The Skirmish on the Tightrope
One morning long ago, when I was a kid, I saw a bunch of Mynah birds on a telephone wire, apparently engaged in some kind of group skirmish. They were loudly chattering away, and pecking at each other with their beaks, and apparently engaged in some kind of wing-to-wing combat. They were so into it that they would fall to the ground still locked in each others’ grip, and roll around on the ground in their struggles for a while, and then fly back up to the telephone wire and continue their struggles, only to fall back down to the ground, still fighting. I got the notion that this was going to give me an easy chance to get a pet mynah bird that morning, so I went under the telephone wire where the battle was taking place, and would wait for them to fall to the ground, where I could grab them with my hands. But those critters can get pretty slippery in human hands – they would writhe and squirm their way free, fly back up to the wire, and continue with their noisy up and down battle. I could not help but think that if I had been a cat with fangs and claws, I would have gotten me an easy breakfast that morning, and that surely that would have been the last battle for some of them. Imagine having your breakfast falling out of the sky, right into your open jaws!
But after a while, the battle came to an end, and all of the birds flew away. I did not get a pet mynah bird that morning, but the memory of that strange little battle on the wires stuck to my mind. Over the years, whenever the memory happened to pop back into my mind, I would often wonder just what it was that those birds had been fighting about.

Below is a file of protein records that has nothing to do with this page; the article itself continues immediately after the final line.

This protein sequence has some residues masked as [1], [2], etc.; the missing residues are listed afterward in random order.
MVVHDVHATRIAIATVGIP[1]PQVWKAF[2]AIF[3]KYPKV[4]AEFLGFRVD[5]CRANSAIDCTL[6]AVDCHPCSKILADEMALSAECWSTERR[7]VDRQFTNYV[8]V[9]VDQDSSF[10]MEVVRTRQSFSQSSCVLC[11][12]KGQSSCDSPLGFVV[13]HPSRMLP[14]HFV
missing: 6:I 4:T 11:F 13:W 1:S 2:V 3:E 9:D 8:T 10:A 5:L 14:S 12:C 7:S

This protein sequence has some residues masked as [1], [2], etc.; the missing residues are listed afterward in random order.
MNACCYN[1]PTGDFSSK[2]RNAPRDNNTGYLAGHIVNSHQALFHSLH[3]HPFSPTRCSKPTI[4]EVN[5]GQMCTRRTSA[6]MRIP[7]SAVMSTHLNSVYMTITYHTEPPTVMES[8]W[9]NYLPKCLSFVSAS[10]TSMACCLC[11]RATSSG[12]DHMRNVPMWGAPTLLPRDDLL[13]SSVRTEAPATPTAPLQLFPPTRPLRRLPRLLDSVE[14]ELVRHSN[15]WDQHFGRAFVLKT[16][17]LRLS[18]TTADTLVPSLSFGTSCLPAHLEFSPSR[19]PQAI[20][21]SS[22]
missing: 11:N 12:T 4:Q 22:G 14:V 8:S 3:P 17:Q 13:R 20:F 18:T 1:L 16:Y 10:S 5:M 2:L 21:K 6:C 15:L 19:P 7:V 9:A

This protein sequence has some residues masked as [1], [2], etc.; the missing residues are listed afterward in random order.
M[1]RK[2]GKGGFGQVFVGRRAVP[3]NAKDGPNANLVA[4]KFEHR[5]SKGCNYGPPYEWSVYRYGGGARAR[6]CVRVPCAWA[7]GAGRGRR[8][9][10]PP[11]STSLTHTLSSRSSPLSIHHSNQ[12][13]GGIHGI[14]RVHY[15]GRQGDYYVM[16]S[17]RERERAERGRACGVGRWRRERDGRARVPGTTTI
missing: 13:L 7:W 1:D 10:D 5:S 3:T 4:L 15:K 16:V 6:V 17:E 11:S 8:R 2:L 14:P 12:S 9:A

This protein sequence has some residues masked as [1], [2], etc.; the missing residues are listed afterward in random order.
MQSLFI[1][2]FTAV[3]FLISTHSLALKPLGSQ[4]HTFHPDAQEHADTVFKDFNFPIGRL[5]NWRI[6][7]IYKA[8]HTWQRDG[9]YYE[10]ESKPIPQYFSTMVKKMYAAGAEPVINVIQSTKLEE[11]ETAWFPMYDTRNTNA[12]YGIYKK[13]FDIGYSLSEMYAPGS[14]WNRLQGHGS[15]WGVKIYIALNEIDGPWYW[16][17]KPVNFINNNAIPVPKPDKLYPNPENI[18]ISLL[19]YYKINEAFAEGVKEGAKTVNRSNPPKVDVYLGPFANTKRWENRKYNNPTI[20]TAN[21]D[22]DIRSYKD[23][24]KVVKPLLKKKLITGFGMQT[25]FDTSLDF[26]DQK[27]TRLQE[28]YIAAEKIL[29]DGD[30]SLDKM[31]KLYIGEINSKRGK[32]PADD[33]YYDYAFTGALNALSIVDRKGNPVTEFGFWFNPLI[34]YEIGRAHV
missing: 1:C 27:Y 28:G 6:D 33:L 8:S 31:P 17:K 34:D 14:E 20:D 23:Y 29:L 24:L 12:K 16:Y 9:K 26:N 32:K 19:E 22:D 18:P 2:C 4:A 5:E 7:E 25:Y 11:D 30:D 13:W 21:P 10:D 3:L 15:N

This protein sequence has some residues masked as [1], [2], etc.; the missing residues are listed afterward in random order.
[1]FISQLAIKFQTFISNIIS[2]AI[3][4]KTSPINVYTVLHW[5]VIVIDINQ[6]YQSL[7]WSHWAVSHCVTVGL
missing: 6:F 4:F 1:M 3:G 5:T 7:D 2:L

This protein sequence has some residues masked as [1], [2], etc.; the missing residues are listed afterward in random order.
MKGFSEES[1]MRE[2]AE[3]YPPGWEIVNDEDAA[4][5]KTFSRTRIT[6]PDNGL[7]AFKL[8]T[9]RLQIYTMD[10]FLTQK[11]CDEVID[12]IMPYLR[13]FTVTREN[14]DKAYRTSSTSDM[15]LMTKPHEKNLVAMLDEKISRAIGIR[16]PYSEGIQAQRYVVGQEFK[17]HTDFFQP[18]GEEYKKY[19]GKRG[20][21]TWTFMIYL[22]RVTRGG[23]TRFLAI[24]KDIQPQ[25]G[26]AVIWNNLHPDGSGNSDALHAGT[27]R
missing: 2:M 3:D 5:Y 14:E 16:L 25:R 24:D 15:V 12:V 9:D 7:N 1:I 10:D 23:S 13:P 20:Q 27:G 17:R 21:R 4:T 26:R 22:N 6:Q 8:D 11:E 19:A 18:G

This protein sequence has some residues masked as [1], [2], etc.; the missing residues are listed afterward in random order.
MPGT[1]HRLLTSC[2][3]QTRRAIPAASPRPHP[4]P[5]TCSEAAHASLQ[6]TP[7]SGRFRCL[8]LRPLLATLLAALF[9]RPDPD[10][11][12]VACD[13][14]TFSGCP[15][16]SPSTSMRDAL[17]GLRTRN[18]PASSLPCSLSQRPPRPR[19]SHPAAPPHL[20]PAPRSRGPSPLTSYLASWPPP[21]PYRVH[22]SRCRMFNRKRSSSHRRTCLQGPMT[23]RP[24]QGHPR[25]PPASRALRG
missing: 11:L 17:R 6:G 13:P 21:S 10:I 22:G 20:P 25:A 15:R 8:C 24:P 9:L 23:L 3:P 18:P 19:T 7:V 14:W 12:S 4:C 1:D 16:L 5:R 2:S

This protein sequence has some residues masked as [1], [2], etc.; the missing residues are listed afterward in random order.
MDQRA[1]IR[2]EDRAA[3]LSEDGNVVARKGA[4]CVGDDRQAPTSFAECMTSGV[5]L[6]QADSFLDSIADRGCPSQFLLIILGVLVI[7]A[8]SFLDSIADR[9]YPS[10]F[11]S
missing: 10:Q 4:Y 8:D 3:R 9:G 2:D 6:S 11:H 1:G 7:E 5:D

The Doo-Doo War
Do people get into similar battles? A couple of years after I witnessed the bird fight, I saw a couple of boys fight over something that could not have been much more significant than what those birds had been fighting over. I was in some kind of summer camp for boys, and the campground had a little stream running next to it. Being curious as young boys tend to be, we explored down the stream a little ways, and came to a little makeshift plywood shack that someone had made. It was only big enough for one or two people. We wanted to step inside, but there was a pile of droppings on the floor of it. That ended our little round of exploration, but on the way back, a couple of the boys began to argue over what kind of droppings had been on the floor of the shack. One of them said that they had been dog droppings, while another maintained that the droppings had been produced by a human. This went back and forth for a little while, and finally, the one that claimed the droppings to be dog droppings said to the one who claimed that the droppings were human droppings – “How do you know, did you make it, or what?” And so a fight broke out thereafter.
The Rat Race
Over the years, I’ve witnessed many battles and conflicts among adults over seemingly silly things, often involving the ego. It seems that egotism could be a part of human nature which we have inherited from our animal ancestors. Conflicts over who happens to make more money than who, and yet is younger than the other person. Conflicts over who has more status, has a better life, or is somehow, in some way, just “better” than the other person. Does this somehow turn life into a rat race, where we are all weighed against the norm, chasing after money and the Pie in the Sky? And what happens to those who “fall off the wire” in their battles – do they get eaten up by the hungry cats that wait below? I have heard of people in “high positions of society” who have committed suicide after some misdeed that they had done was brought to light, and they had “fallen from grace”. It seems that we are all caught up in a kind of game of having to keep up appearances in order to look good in front of others.
But underneath it all, when stripped of our thin layer of outwards civility, perhaps we’re all raging DiNosAurs…
FYI: Birds are considered by many scientists to be the descendants of dinosaurs – they could perhaps be called the “modern-day dinosaurs”. Think about that the next time you happen to see a bunch of birdies engaged in a skirmish…
CONTEXTUAL NOTES: Mynah birds are rather common where I live. They are very noisy and extroverted in their behavior!